Monthly Archives: April 2011

Doha is Dead….Long Live Doha?

Dani Rodrick has an interesting discussion of the World Trade Organization and the Doha Round at his blog this week. Citing comments by Martin Wolf, Rodrick argues that the Doha Round of trade talks is dead, and that continuing to push the round is doing more harm than good. According to Wolf,

Doha was essentially a political response to 9/11. I supported it then because it indicated the global will to co-operate and sustain globalisation. Its chance of completion was in the first few years. Once the political reasons weakened, as they did, after Iraq and then the obvious fact that globalisation was ongoing, the will to complete this round disappeared. Today, no top-level politician would now use his or her desperately limited political capital to complete this round, which they see (rightly) as a low-level priority. After all, are we really living in an era of collapsing trade? Is protectionism rampant? Given the shocks of the last few years, it is almost astonishingly absent.
Then people will say that the WTO will collapse if we don’t keep on doing rounds. I think that’s absurd. Do we think the legal system will collapse if we don’t go on writing more laws? At some point, we were bound to get to the point when a round failed. At some point, we would have to declare an end to rounds. Before 9/11, I thought we were already there. After 9/11, I thought it made sense to have one more go. I was wrong. Doha is weakening the WTO, not strengthening it.
So what now? Make the WTO work in a world without rounds, that’s what. Move on. This is over.

I think that both Rodrick and Wolf are correct in their assessment of the future of Doha. Doha is dead. It’s basically been so since the round was launched in 2001. The inability of contracting parties to arrive at agreement on a number of issues, most notably liberalization of agricultural trade, meant that it was unlike to ever be successful.

But the importance of Doha went far beyond the continued liberalization of international trade. Doha was both the first round launched under the auspices of the World Trade Organization as well as the first concerted effort to address the intersection of trade and development. Doha undertook an ambitious agenda—based in part on the standoff in Seattle in 1999—to address a series of issues with key implications for development in the global south: essential medicines, agricultural trade, trade in services, and special and differential treatment, among others. The collapse of Doha signals to the developing world—as if a new signal were necessary—that the rules of the international trade system are stacked against them, that their interests are not taken seriously in international talks. The WTO can certainly continue in its current form. But the cynicism of the developing countries will rightly be directed towards the organization.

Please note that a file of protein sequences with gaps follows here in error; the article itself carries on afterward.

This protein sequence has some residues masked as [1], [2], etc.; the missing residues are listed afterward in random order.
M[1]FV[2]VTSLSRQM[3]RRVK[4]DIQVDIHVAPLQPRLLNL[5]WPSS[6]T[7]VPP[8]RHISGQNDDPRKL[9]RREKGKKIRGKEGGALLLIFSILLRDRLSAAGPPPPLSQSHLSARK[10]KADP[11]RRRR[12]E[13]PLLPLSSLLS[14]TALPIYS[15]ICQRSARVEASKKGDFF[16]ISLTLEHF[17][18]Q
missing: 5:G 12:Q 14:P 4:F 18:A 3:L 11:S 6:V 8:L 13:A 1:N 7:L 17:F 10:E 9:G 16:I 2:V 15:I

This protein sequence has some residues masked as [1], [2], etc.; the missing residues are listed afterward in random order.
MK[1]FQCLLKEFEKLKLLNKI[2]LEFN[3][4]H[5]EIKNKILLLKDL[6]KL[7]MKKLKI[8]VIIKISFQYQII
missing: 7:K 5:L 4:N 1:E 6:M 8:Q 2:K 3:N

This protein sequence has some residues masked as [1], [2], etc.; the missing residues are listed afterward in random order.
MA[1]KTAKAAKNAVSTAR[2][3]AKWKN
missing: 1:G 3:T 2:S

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The New International (Economic) Order

Leaders of Brazil, Russia, China, and India at the First BRIC Summit in Ekaterinburg, Russia.

Leaders of Brazil, Russia, China, and India at the First BRIC Summit in Ekaterinburg, Russia.

Blogging at Foreign Policy, David Rothkopf recently raised some interesting questions with respect to the rise of the BRIC countries (Brazil, Russia, India, and China). The recent meeting of the BRIC countries (plus South Africa) in China did not develop any policies or organizations. But it did stand in stark contrast, he argues, to the NATO effort in Libya. While the BRICs were able to offer a (reasonably) coordinated position on Libya, NATO appears to be in disarray. In Rothkopf’s observation,

NATO is at a watershed. The Libya “moment,” which President Obama and others wanted to offer up as an example of a new robust, American-led multilateralism, is quickly morphing into a demonstration of NATO’s weaknesses. America wants to be accorded the respect of being the leader but is hamstrung by domestic problems and a lack of strategic clarity. France and Britain seem willing to pick up the slack but others won’t follow. Germany seems increasingly uncomfortable with the burdens placed on it as Europe’s de facto leading power. The military alliance is overly dependent on U.S. power. There are too many chefs. There is not enough overall mission clarity.

Meanwhile, even while the BRICS are a long, long way from being politically cohesive, they are rent with divisions over important issues, and they have zero aspirations to anything as formal or as action-oriented as an alliance, they do have a few things going for them that make them powerful…The Atlantic alliance may be where much of the money and power has been. The “BRICS Plus” represents not only the bulk of the world’s people and resources but also where the fastest growth is.